APT97 6BJD 6772 
Jun97 65JB 600 
AUB97 6430 6172 

Od 77 aas 67 JD 
Dec 97 TOUT 6965 
Feb 98 7L56 7V0 


Hfgh Low Am Opa Opfar 


ORANSE JUKE oteno 

1A0W to*.- croft pro te. 

Mar 97 82.15 BOJO (250 +120 

MOV 97 M80 S2J0 IU0 +2JB 

jwre 8770 sm vjo * 20 s 

sen 97 9<ua S4d 9uo + 1.45 

Etf-sdes NX Wed’s, scats X5BQ 

Wort's apron ) off 2S237 


Metals 

GOLD (NCM70 

TOO tmy ul, OaOm pw tr u y m. 
Rift 97 35Z3Q 34670 35233 
Mar 97 3*7.* 

APT97 35138 3H58 3SUJ3 
Jon 57 355JD MX 35480 
A0097 357 JO 15280 35780 
Od97 358 JB 3SU0 359.SI 
Deere 36150 35550 16U0 
Feb 98 355-10 

Est.ft*ps HA. Wtoft-sateo 
weftoprow 192 ^« off 23*6 


AUS 

9377 

xvn 


+ 480 1817 

23 

+i00 94287 
♦500 354« 
♦MO 1043* 
+5 l20 S.T27 

♦49 14500 
3427 

3M*0 


MBA L0» Close Chgo OpM 

10-YEAR FRENCH 60V. BONDS (MATOT 
FFSOtWOO-panllOOpct 
Mar 97 13242 132.10 132426— 046142439 
Jtai 97 1314X1 13082 1 3D. 94— 034 20517 
Sep 97 12932 12956 1294B— 0X2 1478 
Doc 97 HT. HT. 9056-036 0 

ESt VRtaBK 185^405. Open fat 164534 off 
678. 

ITALIAN OOVRRNMEMT BOND CUFFH) 
ITL200imMM.p|»0<raopd 
NUV7 73158 72930 .13056 +849 7214« 
Jtm97 129 JO 12a80 129 J2 +081 10969 
Sop97 12942 12940 12983 >066 600 

BA softs 9M^Prer.*ties.»lll 


M0h Law am Ogo OpM 


Industrials 
COTTON 2 weno 
SPDQ Bn. -Croft ptrto. 

Mar 97 7239 72J0 7145 +042 T04B5 

Mov 97 7445 7190 7420 +035 3Wfl 

JuU7 7565 7535 7S48 +03* 1130* 

0097 BUS 1375 

acre 7UD 7407 7430 +033 H4*B 

M0P1I 77 JM 7780 7780 +0.12 910 

EV. softs HA WmTs sates 30000 
wort's open M I off 7U20 


NBA1WSOL (NMBO 


HI QRAOECOPPBt MCM» 

25800 BB^oroft pro IB. 

Fab 97 rnjo in JO 11185 -0*0 1391 

McrW 1U80 1I0M 11140 -030 2331* 

Apr 97 W980 10930 109J 2816 

Moyre 10840 W780 H*LOO +085 0238 

J0T97 10470 M4JB KAJP +(L» 065 

8497 10170 WUO 1QS30 +415 47*1 

AUB97 10415 0 - . .. ■ 

Srore HUD 10320 70320 +005 2861 

Oet97 KOJS 

EH softs HA Wrors.srtes 11*81 - 
Wert’s open int SL378 op 3303 


Pre«. span lot: 14KS3 op U68 
EURODOLLARS (CMBQ 

SimfltorveftDOaPpct. 

*to 00 9387 9145 9346 —OR* 448» 

JunOO 9387 9X*0 9141 -404 34852 

S*P 00 9138 9136 9137 -08} 312H 

Dec 00 9131 9028 91* -OJO 2 53# 

McrOl 9130 9338 93J5 — OM 24888 

JunOl 9335 9123 9021 -OW 21309 

Sep 01 9331 21)9 5020 —AM 14952 

Dec 01 9X13 9X11 9112 —00* 9806 

Mcr02 9X1* 9X11 9X12 -4)8* UO 

JunM 91W 9X06 9X07 -40* 5896 

sap 02 9X05 9382 9183 -OJK 5801 

Dec 02 UM 9294 9295 -08* 5JB9 

Est. soles HA WoiTLSdas 3*7379 
MtaftOPTOtt 2334577 OP 240V 
BWTEH POUND ICMBO 


MorW 3980 
Apr 97 SLfa 
May 97 57.70 
Junre 5660 
JulW 5*30 
Aua 97 56J0 
Sep 97 5730 

0097 5 JO 
NOV97 9L*0 

Deere 9LB4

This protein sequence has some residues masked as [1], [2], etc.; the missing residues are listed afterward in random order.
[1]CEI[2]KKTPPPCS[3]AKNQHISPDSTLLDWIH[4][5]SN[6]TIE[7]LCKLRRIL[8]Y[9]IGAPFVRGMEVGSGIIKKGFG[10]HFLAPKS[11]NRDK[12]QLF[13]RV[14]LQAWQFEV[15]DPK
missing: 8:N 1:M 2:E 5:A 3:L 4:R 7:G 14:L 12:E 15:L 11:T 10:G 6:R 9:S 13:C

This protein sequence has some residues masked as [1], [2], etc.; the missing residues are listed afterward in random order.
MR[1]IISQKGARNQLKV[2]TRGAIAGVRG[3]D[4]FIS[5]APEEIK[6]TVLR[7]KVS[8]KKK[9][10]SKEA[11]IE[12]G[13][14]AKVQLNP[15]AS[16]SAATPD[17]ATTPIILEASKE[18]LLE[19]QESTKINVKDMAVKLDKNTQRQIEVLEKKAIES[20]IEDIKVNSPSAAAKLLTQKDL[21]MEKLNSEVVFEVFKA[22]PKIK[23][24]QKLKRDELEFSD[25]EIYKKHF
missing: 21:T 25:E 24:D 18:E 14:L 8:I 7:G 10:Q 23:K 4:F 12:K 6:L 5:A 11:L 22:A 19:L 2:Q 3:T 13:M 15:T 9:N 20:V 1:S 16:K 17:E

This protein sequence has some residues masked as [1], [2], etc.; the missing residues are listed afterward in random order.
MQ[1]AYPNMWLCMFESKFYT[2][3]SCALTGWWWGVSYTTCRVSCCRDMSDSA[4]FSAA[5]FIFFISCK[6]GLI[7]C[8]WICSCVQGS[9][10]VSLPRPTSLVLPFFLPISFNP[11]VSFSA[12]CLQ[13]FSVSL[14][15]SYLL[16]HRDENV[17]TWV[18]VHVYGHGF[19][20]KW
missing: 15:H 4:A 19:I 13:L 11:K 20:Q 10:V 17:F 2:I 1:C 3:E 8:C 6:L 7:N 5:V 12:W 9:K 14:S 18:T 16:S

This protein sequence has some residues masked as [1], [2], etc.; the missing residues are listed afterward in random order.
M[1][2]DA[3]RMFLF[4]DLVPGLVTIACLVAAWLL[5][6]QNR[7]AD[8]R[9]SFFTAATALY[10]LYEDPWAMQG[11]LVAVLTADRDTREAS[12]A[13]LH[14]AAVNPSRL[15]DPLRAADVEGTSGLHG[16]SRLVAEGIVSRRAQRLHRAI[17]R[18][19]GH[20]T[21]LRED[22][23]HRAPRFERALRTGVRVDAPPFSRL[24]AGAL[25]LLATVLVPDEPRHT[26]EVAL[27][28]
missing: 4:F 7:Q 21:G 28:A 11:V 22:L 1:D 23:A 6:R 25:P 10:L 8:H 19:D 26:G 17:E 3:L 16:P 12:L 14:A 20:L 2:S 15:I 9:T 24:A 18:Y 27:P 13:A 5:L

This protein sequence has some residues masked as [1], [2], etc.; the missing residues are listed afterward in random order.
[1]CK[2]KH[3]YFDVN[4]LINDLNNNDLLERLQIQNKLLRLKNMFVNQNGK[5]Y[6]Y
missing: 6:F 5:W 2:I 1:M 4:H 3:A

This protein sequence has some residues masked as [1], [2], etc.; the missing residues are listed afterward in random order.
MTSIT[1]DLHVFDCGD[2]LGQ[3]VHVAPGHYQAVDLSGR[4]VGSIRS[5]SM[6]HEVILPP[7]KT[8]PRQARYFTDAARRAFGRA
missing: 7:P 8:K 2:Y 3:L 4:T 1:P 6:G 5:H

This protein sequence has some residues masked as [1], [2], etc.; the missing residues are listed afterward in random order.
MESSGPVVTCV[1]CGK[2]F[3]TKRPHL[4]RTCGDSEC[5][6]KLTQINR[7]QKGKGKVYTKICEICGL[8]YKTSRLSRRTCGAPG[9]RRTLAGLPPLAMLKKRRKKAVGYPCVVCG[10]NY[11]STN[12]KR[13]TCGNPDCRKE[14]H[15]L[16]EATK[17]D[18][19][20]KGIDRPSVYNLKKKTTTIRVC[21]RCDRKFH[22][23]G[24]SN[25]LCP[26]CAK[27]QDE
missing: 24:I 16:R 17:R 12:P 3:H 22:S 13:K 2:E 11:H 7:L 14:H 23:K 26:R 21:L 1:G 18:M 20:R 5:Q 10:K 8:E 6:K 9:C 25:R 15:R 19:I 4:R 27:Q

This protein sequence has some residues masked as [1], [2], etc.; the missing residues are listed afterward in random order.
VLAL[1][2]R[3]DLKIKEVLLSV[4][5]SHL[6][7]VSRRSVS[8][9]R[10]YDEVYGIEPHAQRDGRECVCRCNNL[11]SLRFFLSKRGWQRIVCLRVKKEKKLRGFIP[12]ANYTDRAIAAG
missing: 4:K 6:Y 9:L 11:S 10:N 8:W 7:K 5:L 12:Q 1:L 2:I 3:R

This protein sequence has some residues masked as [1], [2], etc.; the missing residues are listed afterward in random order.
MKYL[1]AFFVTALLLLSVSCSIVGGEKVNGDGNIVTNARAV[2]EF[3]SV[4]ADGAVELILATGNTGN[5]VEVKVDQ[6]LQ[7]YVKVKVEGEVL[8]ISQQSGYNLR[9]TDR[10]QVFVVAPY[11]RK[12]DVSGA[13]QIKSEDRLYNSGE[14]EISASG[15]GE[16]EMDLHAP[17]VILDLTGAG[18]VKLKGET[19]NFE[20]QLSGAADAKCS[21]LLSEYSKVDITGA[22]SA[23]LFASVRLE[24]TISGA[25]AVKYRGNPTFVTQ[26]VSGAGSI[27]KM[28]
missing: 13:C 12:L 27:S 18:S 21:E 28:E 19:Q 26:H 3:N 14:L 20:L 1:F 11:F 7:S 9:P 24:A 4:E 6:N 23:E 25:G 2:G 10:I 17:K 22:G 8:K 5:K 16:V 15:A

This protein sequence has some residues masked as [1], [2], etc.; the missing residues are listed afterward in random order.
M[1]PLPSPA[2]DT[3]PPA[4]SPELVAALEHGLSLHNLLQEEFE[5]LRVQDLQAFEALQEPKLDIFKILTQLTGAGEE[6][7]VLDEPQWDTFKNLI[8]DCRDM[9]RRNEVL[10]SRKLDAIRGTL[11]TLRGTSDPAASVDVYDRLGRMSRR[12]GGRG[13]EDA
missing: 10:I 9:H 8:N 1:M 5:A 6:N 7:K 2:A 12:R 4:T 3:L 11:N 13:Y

58.10 

5630 

KJ 0 

55JO 

5X60 

5*30 

5*39 

57.15 

5730 

5885 


5836 —139 3X021 
5490 -430 27J97 
J6JB —7.79 9J8I 
2LH -189 7865 
5530 -089 4SU 
5420 -4174 4068 
5470 -039 UM 
5730 -039 33B 
5730 —039 im 
-VS SM 


6479 

6420 

6783 

6987 

71.15 


♦037 *459* 
+142 18J86 
♦445 19,150 
♦085 12330 
+032 4633 
+425 UM 


EAvOes NA Wetfs.« 8 es md0 
Wert's open M 19X556 op " 

l+B«8 CATTLg CCMafl 
58800 tos^ eroa pot ft. 

M3T97 sue BA 7 MM +080 S3B 

Aprre m3 6440 »J7 +a*J x*a 

Ma*97 7LK 7225 XX +837 XBB 

A OB 97 7440 73J0 7415 

Sep 97 7495 7425 7480 +087 180 

Od97 7585 7585 7535 +032 288 


SLVBtOeOOO 

moo kw ot- croft pro fto» ■> 

Pro 57 510) 14 

**cr 97 52400 9480 52X50 +450 «,185 

APT97 5218* 2 

MB797 53080 51980 5M80 +430 24114 

JJ77 SHJC SUB 5*400 +i*P 70,777 

SBP97 S39JD 52450 5»J0 +580 X15B 

Dec 97 5*780 5349 5*7JB +7^ 5355 

JanN 54291 9 

Est sates NA Wert's, sates 198*0 
Wert's open kt 99882 up 419 

PLATWUM (NMBU 
Rkno^MmM'kwsi 
Aprre 37X50 31480 3723B +380 T4«l 

JulW 37450 37400 37450 *130 X401 

0097 37889 37088 S75JB +231 1397 

Jal98 . 37580 1,111 

EHsfaes HA Wnfisotes 2894 
Wert's open W 3413* off 6*0 

One Previous 

LONDON METALS OJA El 
D oflara permt5cjaa_ _ 

w^ Gr iw*ft 1572ft 1573ft 
Fwwort 1605JJQ 16O6J70 160580 160680 


Mar 97 2*186 ljEBSS 18M2 
Jro97 18124 18040 18080 
Sft- 97 18088 

□acre ^ JJ052 

Estsates NA Wort's. softs 7393 
WftfsoproW 39877 up 197 
CANADIAN DOLLAR (CMBO 


XflSXO^lS^ZTft 2429ft 
233380 233580 23*280 234X00 


♦080 
+ 0*7 
+837 
+035 
+447 

+032 

Bt softs NA Wed's. ltfB X7*3 

Wert's open H 22*49 off 6* 

HOSS-Lfftl (CMBO 
40800 tos- orois pro to. 

AjrW 7X25 7X40 7280 

Jun97 7920 7530 7473 

JW97 7789 7470 7785 

AUB97 7430 7X35 7385 

Od 97 6780 6475 66J0 

Dec 77 65.17 64*0 6440 

Ert. softs NA Wert's. 


^cal